In 2007, MIT researchers announced that they had discovered a novel way of transmitting electricity without the use of wires. Now, the researchers have demonstrated that the system’s efficiency at transmitting energy improves significantly when it is used to charge multiple devices at the same time.
The new work, reported in a paper in Applied Physics Letters earlier this year, has also demonstrated a system much closer to one that could be used to power typical consumer electronic devices. In the original proof-of-concept in 2007, both the transmitter and receiver consisted of coils that were about two feet across. These two units were placed more than six feet apart and were used to light a 60-watt bulb — even with people sitting in between. But the new system uses a slightly larger transmitter, with receivers that are only about a foot across – moving closer to a size that could eventually be built into a PC or a television set. The transmitting coil could be built into a wall or ceiling, the researchers say, and the transfer of power has been shown to work over distances comparable to the size of an ordinary room.
André Kurs, a doctoral student in MIT’s Department of Physics and the lead author of the recent paper, says this reduction in size of the receiving coil is an ongoing process. With some more work on further reducing the coil’s diameter and thickness, “we could embed it in a portable device,” he says.
The basic underlying principle for transmitting power wirelessly goes back more than a century to the work of Nikola Tesla and other pioneers of electricity, but the MIT team invented a way of making the process far more efficient and practical.
The system works by creating a strong electromagnetic resonance between the sending and receiving coils — similar to the way a tuning fork can start vibrating when exposed to a sound of exactly the right frequency, or the way a radio antenna can be tuned to just the frequency of a single station out of the hundreds that are simultaneously broadcasting their signals. In this case, the magnetic resonance between the two coils is unaffected by objects in between the coils, and by the same token objects between the coils — including people — are not affected by the magnetic fields.
The key to that advance — that is, the ability to transmit useful amounts of power using coils of a reasonable size — was found in 2005 by MIT assistant professor of physics Marin Soljačić, who developed the idea along with Kurs, students Aristeidis Karalis SM ’03 ScD ’08 (now a postdoctoral researcher) and Robert Moffatt ’09, and physics professors Peter Fisher and John Joannopoulos.
Although predicted by theory, the increase in efficiency when powering two devices at the same time had not been previously demonstrated in experiments. The team that carried out the recent work — Kurs, Moffat and Soljačić — found that when powering two devices at once, which individually could achieve less than 20 percent efficiency in power transfer, the combined efficiency climbed to more than 30 percent. The two receiving coils resonate with each other as well as with the transmitting coil, and help to reinforce the strength of the magnetic field. Kurs says that the efficiency should continue to rise as more devices are added, climbing toward a theoretical limit of 100 percent. The research has been funded by the NSF, the Army Research Office, DARPA, and a grant from 3M.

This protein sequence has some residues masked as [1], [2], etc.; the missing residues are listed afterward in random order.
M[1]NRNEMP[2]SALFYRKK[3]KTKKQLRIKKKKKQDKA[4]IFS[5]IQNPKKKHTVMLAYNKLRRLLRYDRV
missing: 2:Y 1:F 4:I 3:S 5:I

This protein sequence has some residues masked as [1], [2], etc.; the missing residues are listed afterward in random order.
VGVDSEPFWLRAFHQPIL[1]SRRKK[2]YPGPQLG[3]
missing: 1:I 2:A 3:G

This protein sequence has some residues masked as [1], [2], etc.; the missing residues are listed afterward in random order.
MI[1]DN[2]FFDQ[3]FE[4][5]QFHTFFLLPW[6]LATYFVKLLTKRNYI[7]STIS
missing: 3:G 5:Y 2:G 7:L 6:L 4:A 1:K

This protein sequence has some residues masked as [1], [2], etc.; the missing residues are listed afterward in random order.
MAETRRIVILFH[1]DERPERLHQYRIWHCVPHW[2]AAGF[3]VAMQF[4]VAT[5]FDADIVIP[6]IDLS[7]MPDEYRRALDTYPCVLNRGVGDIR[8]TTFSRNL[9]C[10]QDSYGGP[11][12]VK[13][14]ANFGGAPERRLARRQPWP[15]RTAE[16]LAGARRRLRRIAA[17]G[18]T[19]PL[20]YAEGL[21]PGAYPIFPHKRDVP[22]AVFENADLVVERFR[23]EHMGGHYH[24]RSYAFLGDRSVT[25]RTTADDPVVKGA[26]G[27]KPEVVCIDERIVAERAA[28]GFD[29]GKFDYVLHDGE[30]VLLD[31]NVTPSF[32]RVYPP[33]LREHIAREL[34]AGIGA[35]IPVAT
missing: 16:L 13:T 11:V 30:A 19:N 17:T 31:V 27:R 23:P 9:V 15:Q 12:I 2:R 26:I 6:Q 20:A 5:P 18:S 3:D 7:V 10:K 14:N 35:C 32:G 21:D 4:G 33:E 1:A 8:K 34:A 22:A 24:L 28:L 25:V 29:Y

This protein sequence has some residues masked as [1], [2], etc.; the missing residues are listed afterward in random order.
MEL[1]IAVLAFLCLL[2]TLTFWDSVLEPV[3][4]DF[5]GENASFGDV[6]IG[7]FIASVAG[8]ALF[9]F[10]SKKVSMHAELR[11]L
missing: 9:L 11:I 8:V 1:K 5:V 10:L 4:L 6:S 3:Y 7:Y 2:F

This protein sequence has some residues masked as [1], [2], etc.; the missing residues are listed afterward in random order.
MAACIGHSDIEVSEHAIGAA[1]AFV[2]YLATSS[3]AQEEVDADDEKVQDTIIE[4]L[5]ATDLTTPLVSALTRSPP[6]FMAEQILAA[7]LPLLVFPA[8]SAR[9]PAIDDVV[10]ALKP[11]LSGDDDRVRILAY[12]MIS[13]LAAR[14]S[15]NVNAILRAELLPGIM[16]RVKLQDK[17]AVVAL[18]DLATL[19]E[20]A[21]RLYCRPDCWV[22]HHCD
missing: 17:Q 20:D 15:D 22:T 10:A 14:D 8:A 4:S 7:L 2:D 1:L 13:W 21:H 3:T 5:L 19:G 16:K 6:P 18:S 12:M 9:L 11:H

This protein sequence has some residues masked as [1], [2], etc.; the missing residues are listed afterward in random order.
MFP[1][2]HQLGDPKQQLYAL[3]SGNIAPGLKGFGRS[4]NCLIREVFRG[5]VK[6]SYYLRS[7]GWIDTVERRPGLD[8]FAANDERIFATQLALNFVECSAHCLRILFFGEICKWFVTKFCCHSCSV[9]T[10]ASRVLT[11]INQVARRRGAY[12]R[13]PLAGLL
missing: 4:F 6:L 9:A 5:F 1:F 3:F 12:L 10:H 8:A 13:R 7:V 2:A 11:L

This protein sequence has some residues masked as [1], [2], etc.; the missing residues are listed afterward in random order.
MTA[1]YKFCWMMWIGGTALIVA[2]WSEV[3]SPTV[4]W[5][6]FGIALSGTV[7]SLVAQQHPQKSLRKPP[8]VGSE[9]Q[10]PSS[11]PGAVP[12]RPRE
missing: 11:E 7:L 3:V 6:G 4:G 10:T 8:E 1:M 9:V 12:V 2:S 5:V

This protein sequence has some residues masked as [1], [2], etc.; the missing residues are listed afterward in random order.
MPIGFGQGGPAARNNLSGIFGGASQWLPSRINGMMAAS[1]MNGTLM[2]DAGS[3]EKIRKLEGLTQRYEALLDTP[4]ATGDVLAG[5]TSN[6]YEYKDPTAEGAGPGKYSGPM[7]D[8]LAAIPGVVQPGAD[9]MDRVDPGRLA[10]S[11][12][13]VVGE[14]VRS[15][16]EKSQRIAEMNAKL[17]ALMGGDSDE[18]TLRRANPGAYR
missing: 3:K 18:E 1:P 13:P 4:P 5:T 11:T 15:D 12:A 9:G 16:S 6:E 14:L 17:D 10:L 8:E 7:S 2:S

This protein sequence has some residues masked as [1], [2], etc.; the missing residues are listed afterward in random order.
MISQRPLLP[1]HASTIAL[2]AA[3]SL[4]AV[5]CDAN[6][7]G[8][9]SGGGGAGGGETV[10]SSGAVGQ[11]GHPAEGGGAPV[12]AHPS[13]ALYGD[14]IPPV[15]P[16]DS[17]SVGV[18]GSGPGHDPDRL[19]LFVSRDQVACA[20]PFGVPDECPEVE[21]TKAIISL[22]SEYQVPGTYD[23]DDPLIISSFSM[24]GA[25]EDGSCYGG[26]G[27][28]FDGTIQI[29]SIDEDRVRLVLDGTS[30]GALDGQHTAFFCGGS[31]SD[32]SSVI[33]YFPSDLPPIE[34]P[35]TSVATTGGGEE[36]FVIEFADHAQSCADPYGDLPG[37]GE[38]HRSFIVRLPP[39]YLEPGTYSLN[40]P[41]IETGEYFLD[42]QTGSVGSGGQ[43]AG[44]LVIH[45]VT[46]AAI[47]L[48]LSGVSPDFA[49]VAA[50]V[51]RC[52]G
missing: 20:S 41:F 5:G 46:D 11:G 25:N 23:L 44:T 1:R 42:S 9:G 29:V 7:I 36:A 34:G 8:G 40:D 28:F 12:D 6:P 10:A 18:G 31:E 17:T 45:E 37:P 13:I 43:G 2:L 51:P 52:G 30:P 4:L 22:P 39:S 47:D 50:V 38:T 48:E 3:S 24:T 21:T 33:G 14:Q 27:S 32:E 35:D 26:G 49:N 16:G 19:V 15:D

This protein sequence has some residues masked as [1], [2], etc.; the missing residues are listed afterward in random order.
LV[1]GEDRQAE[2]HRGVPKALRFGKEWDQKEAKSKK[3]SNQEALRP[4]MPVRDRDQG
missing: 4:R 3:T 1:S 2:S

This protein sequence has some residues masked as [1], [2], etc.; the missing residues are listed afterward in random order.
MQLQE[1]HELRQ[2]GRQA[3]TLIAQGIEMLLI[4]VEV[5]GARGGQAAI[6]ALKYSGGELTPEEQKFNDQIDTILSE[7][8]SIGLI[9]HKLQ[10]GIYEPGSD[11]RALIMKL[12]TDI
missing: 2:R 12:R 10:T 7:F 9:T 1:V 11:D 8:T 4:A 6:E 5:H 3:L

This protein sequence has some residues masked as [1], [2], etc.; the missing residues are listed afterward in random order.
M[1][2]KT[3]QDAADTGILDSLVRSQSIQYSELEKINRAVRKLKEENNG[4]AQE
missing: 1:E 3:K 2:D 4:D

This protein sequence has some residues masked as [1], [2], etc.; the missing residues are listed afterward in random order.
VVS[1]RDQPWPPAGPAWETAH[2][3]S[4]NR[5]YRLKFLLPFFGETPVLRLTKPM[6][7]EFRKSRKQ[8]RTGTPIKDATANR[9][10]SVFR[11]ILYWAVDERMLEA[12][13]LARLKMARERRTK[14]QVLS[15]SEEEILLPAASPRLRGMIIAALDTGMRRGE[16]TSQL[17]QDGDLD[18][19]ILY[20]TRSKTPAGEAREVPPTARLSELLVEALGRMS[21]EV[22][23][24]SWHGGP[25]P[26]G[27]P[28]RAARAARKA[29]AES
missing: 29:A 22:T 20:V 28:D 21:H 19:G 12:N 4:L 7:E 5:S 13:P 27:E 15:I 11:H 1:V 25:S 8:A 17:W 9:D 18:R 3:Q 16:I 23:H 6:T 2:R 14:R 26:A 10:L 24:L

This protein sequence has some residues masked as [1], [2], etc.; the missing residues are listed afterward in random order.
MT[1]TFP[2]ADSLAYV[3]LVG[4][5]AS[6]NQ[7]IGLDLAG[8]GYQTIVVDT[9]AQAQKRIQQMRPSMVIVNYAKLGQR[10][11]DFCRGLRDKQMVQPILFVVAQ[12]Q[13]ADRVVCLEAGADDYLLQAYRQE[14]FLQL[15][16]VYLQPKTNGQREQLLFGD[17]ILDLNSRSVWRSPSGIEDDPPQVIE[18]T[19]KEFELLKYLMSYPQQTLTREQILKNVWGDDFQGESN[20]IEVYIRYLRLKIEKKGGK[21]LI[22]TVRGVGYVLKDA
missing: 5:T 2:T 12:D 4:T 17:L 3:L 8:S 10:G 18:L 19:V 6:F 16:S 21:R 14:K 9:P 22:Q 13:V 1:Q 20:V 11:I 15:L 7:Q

The amount of power transmitted in the latest experiment was on the order of 100 watts, but Kurs says that is only limited by the amplifier used for the transmitting coil, and can easily be increased. “It could be several hundred watts, or a kilowatt,” he says — enough to power several typical household devices at once, such as lamps, computers or television sets. “You could feed power to a medium-sized room, and power a dozen devices,” he says.
The researchers set up a company in 2007, called WiTricity, to develop the invention and eventually bring it to market. Most of the Watertown-based company’s principals and board of advisors are MIT professors, students, or alumnae. The company originally estimated it would take several years to develop a commercial product, and have “been making good progress. I think it’s reasonably close,” says Kurs, who works at the company while completing his doctorate. No further breakthroughs are required, the researchers say, just continued engineering work to find the optimum design of the coils and the electrical control systems.
In addition to working on reducing the size of the receiving coils, the researchers are also trying to improve the system for tuning the devices to achieve maximum efficiency. In the laboratory tests, they spent considerable time manually tuning each part of the system, but for a practical consumer product this process will have to be fully automated. “It does get a little harder to tune multiple devices,” Kurs says.
A number of other companies have independently jumped on the bandwagon and begun to develop similar wireless power systems, including large companies like microchip maker Intel and electronics giant Sony. “Quite a few companies have reproduced the original results,” Kurs says.
And Tesla, whom the researchers acknowledge in the footnotes to their papers, would no doubt be pleased by the progress. “He did have the notion,” Kurs says, “but in practice it’s a hard thing to make work. You need a good model of how your coupling varies with distance and how to minimize the losses in the system, and people didn’t have a good understanding of it at the time.”